Tributes have been paid to the "genius" of David Croft, the co-creator of hit sitcoms including Dad's Army, who died today aged 89.
His string of blockbuster BBC shows included 'Allo 'Allo, It Ain't Half Hot Mum and Hi-De-Hi!
A statement released by his family said he "died peacefully in his sleep at his house in Portugal earlier today".
It added: "He was a truly great man, who will be missed by all who had the great fortune of knowing and loving him. We know that he would of been proud that you had all been watching."
His partnership with Jimmy Perry proved to be one of British television's most successful.
Together they wrote Dad's Army, It Ain't Half Hot Mum, Hi-De-Hi and You Rang, M'Lord?
He also worked with Jeremy Lloyd on shows including Are You Being Served? 'Allo 'Allo and Grace and Favour.
Ian Lavender, who played the put-upon Private Pike in Dad's Army, said Croft was "a lovely, gentle, quiet man".
He said: "A lot of his direction was through nods, winks, and smiles in rehearsal rather than pages of notes and discussions.
"He was a great believer in gently nudging you into doing what he wanted you to do.
"He was the perfect person to teach me the ropes. But I had a shock later, because I assumed that everyone would be like that.
"He was very content with what he was doing. There are not many people who can see something they made 40 years ago still pulling in audiences in their millions."
Melvyn Hayes, who starred in It Ain't Half Hot Mum, said Croft was "a genius".
He said: "I remember doing the (It Ain't Half Hot Mum) pilot and he'd say 'just play it as we rehearsed it. If it dies on its arse it's my fault and Jimmy's (Perry)'.
"All actors get an idea and say 'can I try this, can I try that'. He'd say 'it's very funny but save it for panto'."
Hayes added: "He was a joy to work with. He was an actors' director. He was someone you could talk to and who inspired you.
"He based his writing on truth. He had a great innings and was very successful at everything he touched. Dad's Army is always on, somewhere in the world."
Ruth Madoc, who played yellow coat Gladys Pugh in the holiday camp sitcom Hi-De-Hi!, said she would remember him with "great, great affection and great awe".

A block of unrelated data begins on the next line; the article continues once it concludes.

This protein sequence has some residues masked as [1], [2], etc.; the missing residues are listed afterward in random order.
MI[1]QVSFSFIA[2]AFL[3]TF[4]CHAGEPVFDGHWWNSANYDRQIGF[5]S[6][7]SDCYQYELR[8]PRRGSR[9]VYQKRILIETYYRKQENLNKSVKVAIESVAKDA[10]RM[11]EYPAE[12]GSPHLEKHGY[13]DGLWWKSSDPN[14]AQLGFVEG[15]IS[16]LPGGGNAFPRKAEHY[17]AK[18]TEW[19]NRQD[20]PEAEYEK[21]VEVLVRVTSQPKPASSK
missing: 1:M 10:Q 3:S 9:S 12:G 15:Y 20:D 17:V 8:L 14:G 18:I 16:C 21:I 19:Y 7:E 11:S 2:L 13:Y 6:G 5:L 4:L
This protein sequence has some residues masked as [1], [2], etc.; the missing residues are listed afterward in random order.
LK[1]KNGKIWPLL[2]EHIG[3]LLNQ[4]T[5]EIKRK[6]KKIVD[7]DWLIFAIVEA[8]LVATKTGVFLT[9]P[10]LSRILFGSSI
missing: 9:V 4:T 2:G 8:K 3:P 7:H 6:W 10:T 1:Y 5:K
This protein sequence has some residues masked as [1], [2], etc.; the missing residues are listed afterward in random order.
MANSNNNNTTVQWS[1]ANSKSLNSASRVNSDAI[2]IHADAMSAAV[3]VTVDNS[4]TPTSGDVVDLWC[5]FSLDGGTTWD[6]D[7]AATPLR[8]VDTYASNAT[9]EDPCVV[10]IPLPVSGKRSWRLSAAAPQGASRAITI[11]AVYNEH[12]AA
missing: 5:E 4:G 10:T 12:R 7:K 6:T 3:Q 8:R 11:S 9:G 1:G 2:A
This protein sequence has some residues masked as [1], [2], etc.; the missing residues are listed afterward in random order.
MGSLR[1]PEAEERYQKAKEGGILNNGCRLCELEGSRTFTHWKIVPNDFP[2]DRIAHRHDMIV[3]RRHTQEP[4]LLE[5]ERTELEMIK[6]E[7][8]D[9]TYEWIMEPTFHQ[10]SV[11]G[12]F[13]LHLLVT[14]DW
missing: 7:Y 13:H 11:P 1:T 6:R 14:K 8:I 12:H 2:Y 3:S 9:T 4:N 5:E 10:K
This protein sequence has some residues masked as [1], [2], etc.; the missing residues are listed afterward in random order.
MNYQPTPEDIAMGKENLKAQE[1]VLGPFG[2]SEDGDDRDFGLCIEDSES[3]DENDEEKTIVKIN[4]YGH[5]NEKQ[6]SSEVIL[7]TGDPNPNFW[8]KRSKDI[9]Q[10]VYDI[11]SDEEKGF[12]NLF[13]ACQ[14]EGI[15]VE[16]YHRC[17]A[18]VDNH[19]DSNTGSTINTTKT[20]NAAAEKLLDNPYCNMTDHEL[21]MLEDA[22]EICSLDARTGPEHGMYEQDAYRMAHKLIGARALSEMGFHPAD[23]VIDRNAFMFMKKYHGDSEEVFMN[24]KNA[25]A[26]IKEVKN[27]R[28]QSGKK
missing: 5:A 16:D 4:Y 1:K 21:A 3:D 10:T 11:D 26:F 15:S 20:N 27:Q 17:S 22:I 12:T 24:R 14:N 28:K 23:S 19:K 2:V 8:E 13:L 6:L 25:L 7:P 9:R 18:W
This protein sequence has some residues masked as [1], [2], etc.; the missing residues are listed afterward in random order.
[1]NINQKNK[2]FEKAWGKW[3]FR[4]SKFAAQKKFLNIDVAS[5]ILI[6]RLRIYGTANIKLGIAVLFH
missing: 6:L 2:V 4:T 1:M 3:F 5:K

She added: "I don't think we will ever see his like again.
"Light entertainment has moved on from when he wrote, but my goodness me wasn't he the father of so much that became indelible in the psyche of the great British public - those blockbuster shows like Dad's Army, It Ain't Half Hot Mum and Hi-De-Hi.
"He was a circumspect man. He stood back and watched, there was a quietness about David but he was a paternal figure.
"There are so many people, alive and dead, and not just actors, who owed him a great deal for letting us be in his wonderful shows."
Former head of comedy at the BBC Jon Plowman said the world was "a less funny place for his going".
He said: "David was quite simply a genius who invented a whole genre of comedy that was all his own - mostly from his own experience. He wrote so much of the great comedy from the last 30 or 40 years, always impeccably cast with an ensemble of great character actors."
Croft was born into showbusiness. His parents were both actors and he appeared in a cinema advert as a child, before landing a small part in a 1939 film of Goodbye, Mr Chips.
But the war intervened and a film career was put on hold while he served in the Royal Artillery, eventually rising to the rank of Major.
His wartime experience provided him with material and he returned to the era for three of his biggest shows - 'Allo 'Allo was set in Nazi-occupied France, It Ain't Half Hot Mum followed the adventures of an Army concert party in India and Burma and most famously Dad's Army centred on a Home Guard platoon in the fictional seaside town of Walmington-On-Sea.
The show ran for 80 episodes over nine years from 1968 to 1977 and starred a cast including Arthur Lowe as pompous bank manager Captain Mainwaring and Clive Dunn as old soldier Lance Corporal Jones.
It spawned a full length feature film, a radio series and a stage show, attracted millions of viewers and is still regularly repeated.
Croft, who was awarded the OBE in 1978, is survived by his wife, children and grandchildren.